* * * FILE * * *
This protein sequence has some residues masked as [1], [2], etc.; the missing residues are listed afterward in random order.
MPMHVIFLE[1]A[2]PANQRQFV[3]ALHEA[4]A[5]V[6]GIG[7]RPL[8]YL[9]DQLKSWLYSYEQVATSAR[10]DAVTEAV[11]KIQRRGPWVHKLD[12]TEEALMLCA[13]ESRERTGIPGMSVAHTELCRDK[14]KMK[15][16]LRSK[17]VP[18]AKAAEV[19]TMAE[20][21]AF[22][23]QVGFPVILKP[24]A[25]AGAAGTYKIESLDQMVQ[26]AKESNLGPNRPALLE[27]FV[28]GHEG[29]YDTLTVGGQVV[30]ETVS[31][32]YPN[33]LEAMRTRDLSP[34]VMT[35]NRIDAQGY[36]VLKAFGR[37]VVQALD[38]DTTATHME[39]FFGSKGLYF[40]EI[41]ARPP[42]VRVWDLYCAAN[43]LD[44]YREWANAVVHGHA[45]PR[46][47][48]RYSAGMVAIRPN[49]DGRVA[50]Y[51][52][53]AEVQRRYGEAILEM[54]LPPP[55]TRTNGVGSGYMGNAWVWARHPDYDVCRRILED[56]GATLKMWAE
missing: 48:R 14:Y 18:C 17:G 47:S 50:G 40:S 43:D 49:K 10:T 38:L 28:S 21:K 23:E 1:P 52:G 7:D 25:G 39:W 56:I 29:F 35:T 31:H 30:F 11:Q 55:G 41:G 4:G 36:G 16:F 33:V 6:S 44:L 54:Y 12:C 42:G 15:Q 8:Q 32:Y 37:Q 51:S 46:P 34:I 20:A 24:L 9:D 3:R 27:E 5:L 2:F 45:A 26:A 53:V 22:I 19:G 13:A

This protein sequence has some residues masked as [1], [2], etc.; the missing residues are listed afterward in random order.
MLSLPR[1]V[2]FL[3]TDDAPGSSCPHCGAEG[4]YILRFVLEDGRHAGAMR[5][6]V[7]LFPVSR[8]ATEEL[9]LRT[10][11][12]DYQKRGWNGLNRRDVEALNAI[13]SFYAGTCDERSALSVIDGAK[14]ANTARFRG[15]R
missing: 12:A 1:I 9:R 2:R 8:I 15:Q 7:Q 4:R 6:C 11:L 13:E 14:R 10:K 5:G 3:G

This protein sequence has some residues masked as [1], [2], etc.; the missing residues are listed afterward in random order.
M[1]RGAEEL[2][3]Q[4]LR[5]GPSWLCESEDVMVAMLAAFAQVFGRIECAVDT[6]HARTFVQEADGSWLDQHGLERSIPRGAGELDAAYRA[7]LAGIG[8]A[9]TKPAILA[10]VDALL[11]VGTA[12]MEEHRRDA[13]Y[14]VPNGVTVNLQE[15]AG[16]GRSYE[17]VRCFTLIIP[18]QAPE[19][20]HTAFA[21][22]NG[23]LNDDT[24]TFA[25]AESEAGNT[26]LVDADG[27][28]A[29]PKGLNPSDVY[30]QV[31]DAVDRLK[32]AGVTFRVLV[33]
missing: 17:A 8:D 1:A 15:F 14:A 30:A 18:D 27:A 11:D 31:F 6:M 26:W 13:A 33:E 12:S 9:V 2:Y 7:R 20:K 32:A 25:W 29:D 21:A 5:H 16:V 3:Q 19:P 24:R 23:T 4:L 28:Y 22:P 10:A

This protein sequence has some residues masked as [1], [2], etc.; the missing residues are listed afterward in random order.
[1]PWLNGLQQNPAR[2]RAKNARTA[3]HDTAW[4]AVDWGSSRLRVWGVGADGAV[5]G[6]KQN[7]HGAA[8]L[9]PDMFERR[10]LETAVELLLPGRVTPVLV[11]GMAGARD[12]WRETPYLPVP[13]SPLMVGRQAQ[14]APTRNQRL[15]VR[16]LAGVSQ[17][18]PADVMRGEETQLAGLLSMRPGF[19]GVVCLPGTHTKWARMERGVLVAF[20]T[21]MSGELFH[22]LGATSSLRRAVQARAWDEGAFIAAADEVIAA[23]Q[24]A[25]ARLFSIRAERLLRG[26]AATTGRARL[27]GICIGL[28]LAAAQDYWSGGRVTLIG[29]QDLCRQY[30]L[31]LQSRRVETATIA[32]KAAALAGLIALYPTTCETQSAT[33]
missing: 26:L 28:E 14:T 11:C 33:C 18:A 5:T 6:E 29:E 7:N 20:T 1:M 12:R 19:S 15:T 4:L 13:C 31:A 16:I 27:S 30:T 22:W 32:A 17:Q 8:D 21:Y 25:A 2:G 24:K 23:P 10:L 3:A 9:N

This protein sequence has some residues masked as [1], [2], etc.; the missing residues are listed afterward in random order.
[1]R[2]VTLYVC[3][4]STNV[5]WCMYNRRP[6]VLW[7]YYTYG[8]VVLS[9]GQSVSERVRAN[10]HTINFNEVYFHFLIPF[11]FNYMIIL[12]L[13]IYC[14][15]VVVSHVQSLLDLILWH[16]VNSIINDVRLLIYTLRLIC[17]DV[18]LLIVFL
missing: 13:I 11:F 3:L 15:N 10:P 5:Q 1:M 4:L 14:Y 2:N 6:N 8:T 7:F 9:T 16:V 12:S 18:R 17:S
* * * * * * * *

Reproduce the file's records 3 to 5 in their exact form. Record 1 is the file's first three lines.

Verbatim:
This protein sequence has some residues masked as [1], [2], etc.; the missing residues are listed afterward in random order.
M[1]RGAEEL[2][3]Q[4]LR[5]GPSWLCESEDVMVAMLAAFAQVFGRIECAVDT[6]HARTFVQEADGSWLDQHGLERSIPRGAGELDAAYRA[7]LAGIG[8]A[9]TKPAILA[10]VDALL[11]VGTA[12]MEEHRRDA[13]Y[14]VPNGVTVNLQE[15]AG[16]GRSYE[17]VRCFTLIIP[18]QAPE[19][20]HTAFA[21][22]NG[23]LNDDT[24]TFA[25]AESEAGNT[26]LVDADG[27][28]A[29]PKGLNPSDVY[30]QV[31]DAVDRLK[32]AGVTFRVLV[33]
missing: 17:A 8:D 1:A 15:F 14:A 30:A 18:D 27:A 11:D 31:F 6:M 26:W 13:A 33:E 12:S 9:V 2:Y 7:R 20:K 32:A 25:W 29:D 21:A 5:H 16:V 3:Q 19:P 24:R 23:T 4:L 28:Y 22:P 10:A

This protein sequence has some residues masked as [1], [2], etc.; the missing residues are listed afterward in random order.
[1]PWLNGLQQNPAR[2]RAKNARTA[3]HDTAW[4]AVDWGSSRLRVWGVGADGAV[5]G[6]KQN[7]HGAA[8]L[9]PDMFERR[10]LETAVELLLPGRVTPVLV[11]GMAGARD[12]WRETPYLPVP[13]SPLMVGRQAQ[14]APTRNQRL[15]VR[16]LAGVSQ[17][18]PADVMRGEETQLAGLLSMRPGF[19]GVVCLPGTHTKWARMERGVLVAF[20]T[21]MSGELFH[22]LGATSSLRRAVQARAWDEGAFIAAADEVIAA[23]Q[24]A[25]ARLFSIRAERLLRG[26]AATTGRARL[27]GICIGL[28]LAAAQDYWSGGRVTLIG[29]QDLCRQY[30]L[31]LQSRRVETATIA[32]KAAALAGLIALYPTTCETQSAT[33]
missing: 26:L 28:E 14:T 11:C 33:C 18:A 5:T 6:E 29:E 7:N 20:T 1:M 12:R 19:S 15:T 4:L 13:C 31:A 16:I 27:S 30:T 22:W 32:A 17:Q 8:D 21:Y 25:A 2:G 24:K 23:P 10:L 3:A 9:N

This protein sequence has some residues masked as [1], [2], etc.; the missing residues are listed afterward in random order.
[1]R[2]VTLYVC[3][4]STNV[5]WCMYNRRP[6]VLW[7]YYTYG[8]VVLS[9]GQSVSERVRAN[10]HTINFNEVYFHFLIPF[11]FNYMIIL[12]L[13]IYC[14][15]VVVSHVQSLLDLILWH[16]VNSIINDVRLLIYTLRLIC[17]DV[18]LLIVFL
missing: 13:I 11:F 3:L 15:N 10:P 5:Q 1:M 4:L 14:Y 2:N 6:N 8:T 7:F 9:T 16:V 12:S 18:R 17:S